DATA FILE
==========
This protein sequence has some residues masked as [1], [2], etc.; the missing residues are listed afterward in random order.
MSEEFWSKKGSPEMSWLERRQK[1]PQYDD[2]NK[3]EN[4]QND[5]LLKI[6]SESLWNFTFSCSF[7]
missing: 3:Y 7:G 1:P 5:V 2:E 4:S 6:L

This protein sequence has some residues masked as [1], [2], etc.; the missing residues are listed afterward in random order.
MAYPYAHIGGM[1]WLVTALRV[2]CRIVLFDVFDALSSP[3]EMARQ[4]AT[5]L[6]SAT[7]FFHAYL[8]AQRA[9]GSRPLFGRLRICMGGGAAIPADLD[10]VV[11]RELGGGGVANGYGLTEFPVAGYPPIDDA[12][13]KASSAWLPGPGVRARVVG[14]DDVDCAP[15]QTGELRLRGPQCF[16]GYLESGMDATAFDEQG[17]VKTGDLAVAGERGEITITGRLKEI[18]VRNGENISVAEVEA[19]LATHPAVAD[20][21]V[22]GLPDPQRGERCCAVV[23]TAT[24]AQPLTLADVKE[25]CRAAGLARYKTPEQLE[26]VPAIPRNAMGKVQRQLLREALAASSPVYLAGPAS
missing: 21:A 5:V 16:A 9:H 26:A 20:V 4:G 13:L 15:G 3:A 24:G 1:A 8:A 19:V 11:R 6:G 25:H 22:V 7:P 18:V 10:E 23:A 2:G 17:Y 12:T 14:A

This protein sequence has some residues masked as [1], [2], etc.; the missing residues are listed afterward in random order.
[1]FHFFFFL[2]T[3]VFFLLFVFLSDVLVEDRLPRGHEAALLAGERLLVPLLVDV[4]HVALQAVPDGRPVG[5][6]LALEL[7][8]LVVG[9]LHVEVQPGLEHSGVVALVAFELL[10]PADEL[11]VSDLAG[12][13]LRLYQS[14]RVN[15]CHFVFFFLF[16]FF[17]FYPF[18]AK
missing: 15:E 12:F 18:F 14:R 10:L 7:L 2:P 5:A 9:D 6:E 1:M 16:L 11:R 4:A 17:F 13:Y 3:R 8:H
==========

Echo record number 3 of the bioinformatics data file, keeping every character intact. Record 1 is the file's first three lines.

This protein sequence has some residues masked as [1], [2], etc.; the missing residues are listed afterward in random order.
[1]FHFFFFL[2]T[3]VFFLLFVFLSDVLVEDRLPRGHEAALLAGERLLVPLLVDV[4]HVALQAVPDGRPVG[5][6]LALEL[7][8]LVVG[9]LHVEVQPGLEHSGVVALVAFELL[10]PADEL[11]VSDLAG[12][13]LRLYQS[14]RVN[15]CHFVFFFLF[16]FF[17]FYPF[18]AK
missing: 15:E 12:F 18:F 14:R 10:L 7:L 2:P 5:A 9:D 6:E 1:M 16:L 11:R 4:A 17:F 13:Y 3:R 8:H